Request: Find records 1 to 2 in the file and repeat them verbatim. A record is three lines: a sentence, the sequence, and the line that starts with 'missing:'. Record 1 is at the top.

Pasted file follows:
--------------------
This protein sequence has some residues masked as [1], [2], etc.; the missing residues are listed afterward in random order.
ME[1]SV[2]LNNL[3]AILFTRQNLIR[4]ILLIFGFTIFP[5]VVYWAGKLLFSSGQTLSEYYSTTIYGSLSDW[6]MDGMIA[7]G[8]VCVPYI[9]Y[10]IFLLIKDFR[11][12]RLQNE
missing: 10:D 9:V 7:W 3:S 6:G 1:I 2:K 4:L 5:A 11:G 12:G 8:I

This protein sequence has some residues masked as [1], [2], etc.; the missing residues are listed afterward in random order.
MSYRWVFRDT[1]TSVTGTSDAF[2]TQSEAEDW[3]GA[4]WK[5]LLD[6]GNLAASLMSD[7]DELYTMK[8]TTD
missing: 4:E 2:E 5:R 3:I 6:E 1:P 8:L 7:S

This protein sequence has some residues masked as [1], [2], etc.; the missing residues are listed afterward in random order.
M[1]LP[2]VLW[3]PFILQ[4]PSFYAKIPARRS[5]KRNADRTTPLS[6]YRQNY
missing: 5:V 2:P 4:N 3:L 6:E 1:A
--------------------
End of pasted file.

This protein sequence has some residues masked as [1], [2], etc.; the missing residues are listed afterward in random order.
ME[1]SV[2]LNNL[3]AILFTRQNLIR[4]ILLIFGFTIFP[5]VVYWAGKLLFSSGQTLSEYYSTTIYGSLSDW[6]MDGMIA[7]G[8]VCVPYI[9]Y[10]IFLLIKDFR[11][12]RLQNE
missing: 10:D 9:V 7:W 3:S 6:G 1:I 2:K 4:L 5:A 11:G 12:G 8:I

This protein sequence has some residues masked as [1], [2], etc.; the missing residues are listed afterward in random order.
MSYRWVFRDT[1]TSVTGTSDAF[2]TQSEAEDW[3]GA[4]WK[5]LLD[6]GNLAASLMSD[7]DELYTMK[8]TTD
missing: 4:E 2:E 5:R 3:I 6:E 1:P 8:L 7:S